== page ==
Although not brilliantly acted, the cast do a good job throughout, especially Frederick Neumann (Reversal of Fortune) as the camp leader and Madman Marz himself, Paul Ehlers (Ink & Steel). The film isn’t as brutal as other slashers, but the kills are varied and bloody enough to satisfy the gore-hounds. One thing that stood out to me was the score which is brooding and electronic. It adds to the tension of the film. Speaking of which, Madman is full of tension and has a genuinely creepy atmospheric feel that helps the film stand out. This isn’t just another schlocky slasher with a cheap gimmick and over the top gore. It’s easy to see why Madman has a cult following. I’ve been more entertained by this film than I have by all of the bigger franchise efforts combined. It’s not a perfect film and I’m not suddenly an advocate of the genre, but Madman is a competent enough effort that has charm. I was very pleasantly surprised, but then again, my expectations are always low for films like this. If you haven’t seen the film before, give it a try.

In terms of picture and sound quality, the film is newly restored in 4k from the camera negative and I think have Vinegar Syndrome have once again done a stellar job. My only reference to previous releases of Madman are from screen-grabs, but boy this presentation wipes the floor with what was perviously available. A film like this shot entirely at night is always going to be a cause for concern when it comes to restoring, but fear not! The blacks are solid enough the colours are nice and crisp. Vinegar Syndrome have done one of their best restoration jobs here. The sound is also just as solid and helps lifts the synth score to another level. I’m only going off the DVD by the way, so you’re really in for a treat with the Blu-ray! You may want to sell off your old Anchor Bay DVD, but this release and use the change to buy some pizza and beers for a weekend screening!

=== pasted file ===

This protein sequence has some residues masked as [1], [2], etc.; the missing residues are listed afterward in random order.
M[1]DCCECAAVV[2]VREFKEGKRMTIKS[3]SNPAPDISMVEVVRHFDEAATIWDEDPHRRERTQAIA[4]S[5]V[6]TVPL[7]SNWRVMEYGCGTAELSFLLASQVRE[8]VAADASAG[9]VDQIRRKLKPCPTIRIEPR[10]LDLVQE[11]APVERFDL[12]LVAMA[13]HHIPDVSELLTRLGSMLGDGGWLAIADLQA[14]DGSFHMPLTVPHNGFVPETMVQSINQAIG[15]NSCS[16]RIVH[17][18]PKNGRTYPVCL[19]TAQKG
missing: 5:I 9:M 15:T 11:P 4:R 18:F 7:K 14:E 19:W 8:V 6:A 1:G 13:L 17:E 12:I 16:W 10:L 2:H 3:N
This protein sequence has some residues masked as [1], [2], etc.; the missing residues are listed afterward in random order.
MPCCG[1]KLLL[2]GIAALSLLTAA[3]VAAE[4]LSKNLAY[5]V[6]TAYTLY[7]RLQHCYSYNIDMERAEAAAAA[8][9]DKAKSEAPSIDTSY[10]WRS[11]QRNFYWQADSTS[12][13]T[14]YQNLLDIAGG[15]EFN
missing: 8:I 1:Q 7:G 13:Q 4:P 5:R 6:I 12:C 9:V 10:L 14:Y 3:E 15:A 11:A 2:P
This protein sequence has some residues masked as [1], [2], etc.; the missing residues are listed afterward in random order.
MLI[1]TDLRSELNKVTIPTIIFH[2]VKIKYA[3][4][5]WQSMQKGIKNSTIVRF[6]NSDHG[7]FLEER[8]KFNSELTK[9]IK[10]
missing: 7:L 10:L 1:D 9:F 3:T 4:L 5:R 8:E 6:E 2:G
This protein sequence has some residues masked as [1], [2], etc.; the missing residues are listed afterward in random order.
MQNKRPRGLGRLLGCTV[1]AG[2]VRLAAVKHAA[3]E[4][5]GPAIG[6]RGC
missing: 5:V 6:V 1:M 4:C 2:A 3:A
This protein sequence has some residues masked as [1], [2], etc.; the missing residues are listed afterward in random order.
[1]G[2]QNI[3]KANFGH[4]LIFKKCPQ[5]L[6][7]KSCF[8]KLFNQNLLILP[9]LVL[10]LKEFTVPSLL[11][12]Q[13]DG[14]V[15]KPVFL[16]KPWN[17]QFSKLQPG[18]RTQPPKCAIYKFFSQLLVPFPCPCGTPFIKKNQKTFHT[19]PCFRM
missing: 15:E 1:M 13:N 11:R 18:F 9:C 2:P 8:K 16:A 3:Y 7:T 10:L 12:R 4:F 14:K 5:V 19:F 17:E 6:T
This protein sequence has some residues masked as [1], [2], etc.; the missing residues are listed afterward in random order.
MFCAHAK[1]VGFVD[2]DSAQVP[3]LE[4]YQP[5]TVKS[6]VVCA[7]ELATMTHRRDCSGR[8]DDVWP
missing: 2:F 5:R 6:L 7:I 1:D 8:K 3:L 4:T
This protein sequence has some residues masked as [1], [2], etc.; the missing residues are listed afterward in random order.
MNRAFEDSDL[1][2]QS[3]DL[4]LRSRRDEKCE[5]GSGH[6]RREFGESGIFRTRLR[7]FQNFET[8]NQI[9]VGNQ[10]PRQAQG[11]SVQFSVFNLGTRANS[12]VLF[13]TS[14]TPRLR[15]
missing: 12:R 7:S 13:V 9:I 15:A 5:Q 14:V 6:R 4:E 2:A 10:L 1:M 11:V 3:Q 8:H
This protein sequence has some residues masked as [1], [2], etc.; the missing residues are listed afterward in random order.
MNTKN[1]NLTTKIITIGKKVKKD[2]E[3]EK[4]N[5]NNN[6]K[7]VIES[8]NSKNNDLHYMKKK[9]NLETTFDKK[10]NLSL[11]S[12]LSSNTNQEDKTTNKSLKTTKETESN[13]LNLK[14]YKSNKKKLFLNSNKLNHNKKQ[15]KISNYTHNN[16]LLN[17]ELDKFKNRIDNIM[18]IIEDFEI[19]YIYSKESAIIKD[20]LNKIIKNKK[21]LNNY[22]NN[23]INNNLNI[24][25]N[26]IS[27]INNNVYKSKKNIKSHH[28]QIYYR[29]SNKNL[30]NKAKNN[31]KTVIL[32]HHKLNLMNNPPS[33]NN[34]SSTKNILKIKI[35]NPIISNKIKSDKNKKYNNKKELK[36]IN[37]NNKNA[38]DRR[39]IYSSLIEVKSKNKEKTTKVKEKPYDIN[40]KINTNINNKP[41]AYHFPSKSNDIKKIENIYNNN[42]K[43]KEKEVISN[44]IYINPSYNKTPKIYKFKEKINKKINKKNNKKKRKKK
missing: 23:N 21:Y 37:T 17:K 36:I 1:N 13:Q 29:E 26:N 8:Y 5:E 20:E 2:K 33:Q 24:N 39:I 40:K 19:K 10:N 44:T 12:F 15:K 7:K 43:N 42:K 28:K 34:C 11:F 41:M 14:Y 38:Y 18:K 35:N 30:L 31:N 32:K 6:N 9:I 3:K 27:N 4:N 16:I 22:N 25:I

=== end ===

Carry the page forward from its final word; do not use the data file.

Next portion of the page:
The best aspect of this release for me is the wealth of extra features. Naturally, you get the theatrical trailer, TV spots and vintage still gallery. There are also commentaries from The Hysteria Lives! As well as the producer, director and cast. Alongside the usual extras you get Victor Bonacore’s feature length documentary The Legend Lives: 30 Years of Madman which includes a wealth of information and anecdotes. There’s also featurette celebrating 35 years of Madman as well as new interviews with cast and crew, some conducted by the folks over at Deadpit Radio. To top if off, you also get a selection of songs inspired by the film which is the icing on the cake. Yep, this is as definitive of a release as you will get.

Overall, this is an essential release for both lovers of the film as well as those wanting to experience this cult classic for the first time. Like I said, I am no real fan of slashers, but I have to thank Vinegar Syndrome for making me experience and enjoy a film I wouldn’t have rushed out to see any time soon. Go buy this release, but remember to breathe his name no louder than a whisper!

Madman is available now as a DVD / Blu-Ray combo from Vinegar Syndrome.